Movie star Jayne Mansfield with jockeys Johnny Longden, Eddie Arcaro and Willie Shoemaker (left to right) at the Jockeys' Ball in Los Angeles, California, 1957.
Longden’s father emigrated from England to Taber, Alberta, in 1909. Longden, his mother and his three sisters followed in 1912. According to a possibly apocryphal family legend, they arrived later than planned because they missed their ship — the Titanic. While still a teenager, Longden went to work with his father in the coal mines. He spent his weekends racing quarter horses and also performed as a “Roman rider” (standing on the backs of two horses) at the Calgary Stampede. George Woolf, who also became a famous jockey, was a friend and classmate. In 1924, Longden relocated to the United States.
In 1927, Longden visited Salt Lake City, Utah, and rode a horse named Hugo K. Asher in a race, which he won. After a slow start to his career, the 4-foot-11 jockey won more races than any other American jockey in the years 1938, 1947 and 1948, with 236, 316 and 319 victories, respectively. He was also the leader in purses won in 1943 ($573,276) and 1945 ($981,977), setting records for total winnings each year.
One of Longden’s greatest achievements was training and riding Count Fleet to the Triple Crown (victories in the Kentucky Derby, Preakness and Belmont Stakes) in 1943. In 1950, Longden rode the Irish-bred Noor to four consecutive victories over Citation, one of North America’s finest thoroughbreds. Other notable horses he rode include Berseem, Porterhouse, Silver Spoon, St. Vincent and T.V. Lark.
Longden was the first North American jockey to ride 4,000 winners, a feat he accomplished on 15 May 1952. On 3 September 1956, he became the winningest rider in history with 4,871 victories. He recorded his 6,000th career victory aboard Prince Scorpion at Vancouver’s Exhibition Park in 1965.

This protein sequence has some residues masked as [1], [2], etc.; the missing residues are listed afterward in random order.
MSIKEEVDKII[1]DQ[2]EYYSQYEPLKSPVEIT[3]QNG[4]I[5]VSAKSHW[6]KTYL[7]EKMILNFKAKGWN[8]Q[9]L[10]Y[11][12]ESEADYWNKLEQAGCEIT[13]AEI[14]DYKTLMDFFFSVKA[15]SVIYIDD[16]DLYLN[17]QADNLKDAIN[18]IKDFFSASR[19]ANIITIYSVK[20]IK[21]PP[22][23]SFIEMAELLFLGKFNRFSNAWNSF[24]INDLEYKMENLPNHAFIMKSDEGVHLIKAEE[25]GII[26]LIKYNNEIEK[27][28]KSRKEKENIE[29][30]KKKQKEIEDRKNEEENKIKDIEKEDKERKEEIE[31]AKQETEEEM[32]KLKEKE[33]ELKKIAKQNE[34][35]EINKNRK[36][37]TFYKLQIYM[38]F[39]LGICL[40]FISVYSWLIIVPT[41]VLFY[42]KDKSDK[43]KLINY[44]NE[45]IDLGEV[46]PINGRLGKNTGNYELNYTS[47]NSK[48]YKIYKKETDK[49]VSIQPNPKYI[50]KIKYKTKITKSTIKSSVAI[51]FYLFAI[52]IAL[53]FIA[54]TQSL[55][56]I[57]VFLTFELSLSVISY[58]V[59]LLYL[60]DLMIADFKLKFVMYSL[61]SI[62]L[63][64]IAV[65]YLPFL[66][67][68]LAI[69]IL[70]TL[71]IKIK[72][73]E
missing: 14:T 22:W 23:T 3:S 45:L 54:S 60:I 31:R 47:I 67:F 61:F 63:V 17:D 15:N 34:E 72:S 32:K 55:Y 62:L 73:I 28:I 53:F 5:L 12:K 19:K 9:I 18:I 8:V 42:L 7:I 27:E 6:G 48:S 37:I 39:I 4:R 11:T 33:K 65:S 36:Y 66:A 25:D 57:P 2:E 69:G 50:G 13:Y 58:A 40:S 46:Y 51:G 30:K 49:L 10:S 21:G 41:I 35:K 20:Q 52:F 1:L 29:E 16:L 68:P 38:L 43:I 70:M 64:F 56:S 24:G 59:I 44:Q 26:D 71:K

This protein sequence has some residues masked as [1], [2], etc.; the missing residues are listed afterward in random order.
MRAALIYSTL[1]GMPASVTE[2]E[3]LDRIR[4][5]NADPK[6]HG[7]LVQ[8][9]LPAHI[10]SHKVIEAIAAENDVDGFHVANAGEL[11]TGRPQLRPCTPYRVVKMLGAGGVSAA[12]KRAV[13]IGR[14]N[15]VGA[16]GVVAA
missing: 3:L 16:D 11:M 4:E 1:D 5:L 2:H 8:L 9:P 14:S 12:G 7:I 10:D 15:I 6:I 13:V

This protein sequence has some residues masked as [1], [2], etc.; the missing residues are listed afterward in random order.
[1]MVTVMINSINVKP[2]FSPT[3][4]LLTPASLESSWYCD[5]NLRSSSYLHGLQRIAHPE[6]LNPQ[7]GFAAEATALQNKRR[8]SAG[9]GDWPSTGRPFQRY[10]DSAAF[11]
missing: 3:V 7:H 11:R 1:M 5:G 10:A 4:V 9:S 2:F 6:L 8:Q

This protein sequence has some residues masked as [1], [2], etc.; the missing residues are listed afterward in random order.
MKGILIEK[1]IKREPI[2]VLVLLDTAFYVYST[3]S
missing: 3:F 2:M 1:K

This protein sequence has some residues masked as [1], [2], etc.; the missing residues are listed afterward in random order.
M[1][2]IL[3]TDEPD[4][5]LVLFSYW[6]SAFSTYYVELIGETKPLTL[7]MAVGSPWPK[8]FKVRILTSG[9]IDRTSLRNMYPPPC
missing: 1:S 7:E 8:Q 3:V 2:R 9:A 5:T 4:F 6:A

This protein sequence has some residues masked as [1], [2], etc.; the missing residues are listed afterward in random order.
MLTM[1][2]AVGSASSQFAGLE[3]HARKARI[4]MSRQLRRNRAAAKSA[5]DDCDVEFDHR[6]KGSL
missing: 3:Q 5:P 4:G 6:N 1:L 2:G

Longden retired at age 59 as the winningest jockey in the history of the sport with 6,032 wins, 4,914 seconds and 4,273 thirds, a career winning percentage of 18.6 per cent and total earnings of $24,665,800. In his final race, riding the Vancouver-bred George Royal in the prestigious San Juan Capistrano Handicap, Longden came from 15 lengths behind to win by a nose.
Longden then enjoyed much success in a 23-year career as a trainer. He trained such notable horses as Jungle Savage, Money Lender, Baffle and Majestic Prince, whom Longden and owner Frank McMahon bought at first sight as a newborn colt. Majestic Prince’s victory in the 1969 Kentucky Derby made Longden the only person in history to both ride and train a Kentucky Derby winner, an accomplishment that was ranked No. 51 on BloodHorse magazine’s list of Horse Racing’s Top 100 Moments in 2006. Majestic Prince also won the Preakness and placed second in the Belmont Stakes, narrowly missing the Triple Crown. Longden retired from training in 1990 with 370 victories.
- George Woolf Memorial Jockey Award, Santa Anita Racetrack (1952)
- Inductee, Canada’s Sports Hall of Fame (1958)
- Inductee, National Museum of Racing and Hall of Fame (1958)
- Canadian Horse Racing Hall of Fame (1976)
- Inductee, Alberta Sports Hall of Fame & Museum (1986)
- Special Eclipse Award (1994)
- Inductee, Fairgrounds Racing Hall of Fame (1995)